Published 4:01 pm Tuesday, March 1, 2016
Of all the holidays my favorite is Thanksgiving.
My love affair with that holiday began because I lived with my grandparents. Each year my grandmother would begin about the first week of November and start making things. Bushels of homemade noodles, she made the most amazing noodles, with seemingly nothing. She would search out farm eggs and buy about three, four dozen for her noodles.
I watched her as she cracked each one and gently shifted the egg back and forth between the two egg shell halves to sort the yolk from the whites. She was prejudice against the whites in her noodles, only yolks and the more orange the color the better. She always said the whites made them tough.
Next a mountain of flour with just a pinch of salt. There was never ever a measuring device in this entire process. She began mixing the yolks and the flour until the consistency was “just right,” rolled them so thin you could read the newspaper through them, rolled them up and sliced them into little pinwheels that we grandkids would unwrap and place on a floured dish towel and cover to dry for days until they were like sticks. The night before Thanksgiving we would be up late getting the turkey ready and the stuffing as well as the countless side dishes, and oh the pies. I just gained five pounds from this memory.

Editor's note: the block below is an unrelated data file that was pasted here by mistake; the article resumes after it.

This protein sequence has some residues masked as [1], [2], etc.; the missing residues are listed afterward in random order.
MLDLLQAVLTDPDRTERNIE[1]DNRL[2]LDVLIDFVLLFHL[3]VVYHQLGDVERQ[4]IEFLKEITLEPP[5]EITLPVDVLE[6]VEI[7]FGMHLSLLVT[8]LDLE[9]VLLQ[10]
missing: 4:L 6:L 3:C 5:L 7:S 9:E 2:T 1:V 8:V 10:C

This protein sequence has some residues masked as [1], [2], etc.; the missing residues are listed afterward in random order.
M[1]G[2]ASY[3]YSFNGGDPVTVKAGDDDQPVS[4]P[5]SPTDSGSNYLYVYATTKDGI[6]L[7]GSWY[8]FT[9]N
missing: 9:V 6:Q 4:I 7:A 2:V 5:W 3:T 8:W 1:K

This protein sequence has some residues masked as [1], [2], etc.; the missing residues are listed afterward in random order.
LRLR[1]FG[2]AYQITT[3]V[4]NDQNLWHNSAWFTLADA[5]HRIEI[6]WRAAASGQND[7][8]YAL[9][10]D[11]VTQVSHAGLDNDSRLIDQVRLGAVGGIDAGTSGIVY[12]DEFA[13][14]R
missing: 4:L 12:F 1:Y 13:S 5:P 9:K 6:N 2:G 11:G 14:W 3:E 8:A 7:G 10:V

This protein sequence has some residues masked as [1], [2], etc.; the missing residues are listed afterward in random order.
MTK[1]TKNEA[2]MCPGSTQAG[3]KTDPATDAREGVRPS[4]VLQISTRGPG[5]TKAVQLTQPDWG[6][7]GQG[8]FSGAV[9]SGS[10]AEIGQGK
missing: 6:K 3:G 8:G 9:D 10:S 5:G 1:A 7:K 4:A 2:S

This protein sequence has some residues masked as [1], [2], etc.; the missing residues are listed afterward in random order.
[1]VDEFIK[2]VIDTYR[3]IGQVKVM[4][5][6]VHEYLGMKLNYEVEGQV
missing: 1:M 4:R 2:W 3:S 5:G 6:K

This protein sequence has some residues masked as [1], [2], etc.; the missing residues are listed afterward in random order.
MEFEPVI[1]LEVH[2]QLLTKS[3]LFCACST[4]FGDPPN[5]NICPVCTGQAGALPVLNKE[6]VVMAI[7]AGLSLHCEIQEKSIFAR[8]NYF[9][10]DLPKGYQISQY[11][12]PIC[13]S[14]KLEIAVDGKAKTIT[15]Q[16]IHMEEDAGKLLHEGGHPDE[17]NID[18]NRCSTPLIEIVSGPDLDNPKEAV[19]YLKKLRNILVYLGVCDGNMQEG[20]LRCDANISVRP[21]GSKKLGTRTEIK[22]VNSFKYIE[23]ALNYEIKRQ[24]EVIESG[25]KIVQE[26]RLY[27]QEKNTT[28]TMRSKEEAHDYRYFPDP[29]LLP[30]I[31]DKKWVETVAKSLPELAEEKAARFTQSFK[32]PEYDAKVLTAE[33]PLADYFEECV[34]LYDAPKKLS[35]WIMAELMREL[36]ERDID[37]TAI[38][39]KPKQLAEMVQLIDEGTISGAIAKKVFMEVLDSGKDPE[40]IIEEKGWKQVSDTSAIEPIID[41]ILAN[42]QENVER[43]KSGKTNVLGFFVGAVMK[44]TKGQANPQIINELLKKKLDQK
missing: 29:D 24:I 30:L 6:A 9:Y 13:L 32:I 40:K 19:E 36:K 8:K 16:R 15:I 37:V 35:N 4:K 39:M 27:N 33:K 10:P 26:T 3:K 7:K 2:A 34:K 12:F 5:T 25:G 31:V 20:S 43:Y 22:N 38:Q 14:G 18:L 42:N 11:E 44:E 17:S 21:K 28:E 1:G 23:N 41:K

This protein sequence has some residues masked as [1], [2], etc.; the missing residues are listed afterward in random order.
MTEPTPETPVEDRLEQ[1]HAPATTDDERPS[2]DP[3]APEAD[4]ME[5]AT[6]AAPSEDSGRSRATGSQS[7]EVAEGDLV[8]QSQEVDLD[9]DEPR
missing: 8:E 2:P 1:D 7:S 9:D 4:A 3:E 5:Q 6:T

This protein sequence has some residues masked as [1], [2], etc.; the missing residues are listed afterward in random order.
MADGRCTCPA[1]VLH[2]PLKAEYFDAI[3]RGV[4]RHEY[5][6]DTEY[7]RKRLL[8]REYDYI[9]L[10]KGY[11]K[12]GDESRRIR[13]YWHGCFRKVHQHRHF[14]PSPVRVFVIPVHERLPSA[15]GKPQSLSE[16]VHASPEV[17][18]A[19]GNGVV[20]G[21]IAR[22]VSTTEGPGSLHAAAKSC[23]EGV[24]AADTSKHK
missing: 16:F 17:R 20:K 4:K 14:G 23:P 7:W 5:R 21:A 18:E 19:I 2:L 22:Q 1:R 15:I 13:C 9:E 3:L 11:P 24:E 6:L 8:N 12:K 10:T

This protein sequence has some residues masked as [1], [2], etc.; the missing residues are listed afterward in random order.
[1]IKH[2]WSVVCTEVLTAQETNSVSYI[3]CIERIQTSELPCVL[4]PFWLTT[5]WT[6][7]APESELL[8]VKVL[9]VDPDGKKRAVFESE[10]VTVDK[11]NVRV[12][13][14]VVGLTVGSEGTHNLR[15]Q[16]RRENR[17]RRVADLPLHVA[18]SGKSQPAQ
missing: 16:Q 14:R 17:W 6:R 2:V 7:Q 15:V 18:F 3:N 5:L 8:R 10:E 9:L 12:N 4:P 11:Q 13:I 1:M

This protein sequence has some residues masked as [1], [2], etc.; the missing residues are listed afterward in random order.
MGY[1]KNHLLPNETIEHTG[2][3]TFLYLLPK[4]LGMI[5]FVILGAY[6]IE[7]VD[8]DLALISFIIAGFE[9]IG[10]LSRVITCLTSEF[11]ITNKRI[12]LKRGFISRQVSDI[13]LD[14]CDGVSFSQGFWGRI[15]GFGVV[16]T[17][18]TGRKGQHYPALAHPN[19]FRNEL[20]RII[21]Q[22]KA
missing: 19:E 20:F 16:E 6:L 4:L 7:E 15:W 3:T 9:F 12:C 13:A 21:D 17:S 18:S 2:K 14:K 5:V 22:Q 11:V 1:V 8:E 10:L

The turkey pan drippings were mixed with chicken broth and brought to a rolling boil and you had to shake the noodles into the pot just right so they would not bunch up and stick together. After a few minutes of rolling around in the huge soup pot the noodles were taken off the burner and allowed to rest a bit. The most wonderful sauce slowly thickened around the golden noodle strands. Some pats of butter were floated on the top of this concoction and the feast was complete.
Mountains of mashed potatoes were then covered with the tasty chicken sauce and golden strands. The noodles were so tender you did not even have to chew, they just seemed to melt in your mouth. The golden glow of buttery, “chickeny” flavor would melt in your mouth and make you warm and comfy all over and even ooze from your countenance. If love has a flavor for me it was my Mamaw’s noodles!
I have not had those noodles in many years; Grandma has been gone for sometime now. I attempt to make them myself once in a while. Most times they are quite good. My family loves them, my friends and neighbors love them, but they are not my Mamaw’s.
Everything we do in this world, in this life is a one time offer. Each moment will never be repeated again. Each second is a snapshot of miracles beyond our comprehension. What if life is to be savored like a plate of homemade noodles swimming in buttery sauce? Love each other, don’t waste an instant! Rid yourself of the things that keep you from loving fully! Take time to relish in life and the people around you. It is a one time offer you will never get to do over!
And when you sit back satisfied with your belly completely full, do not forget to say thank you!
It seems so simple, and we take it for granted, but to verbally give thanks is a documentation, a validation of how blessed we really are. The German Mystic Meister Eckhart stated, “If we only pray one prayer, a Prayer of Thanksgiving, that will suffice.”
I am praying that you will all see something to be thankful for in your walk today!
– Submitted by Rev. Lance Smith, Associate Pastor, Congregational Church of Tryon UCC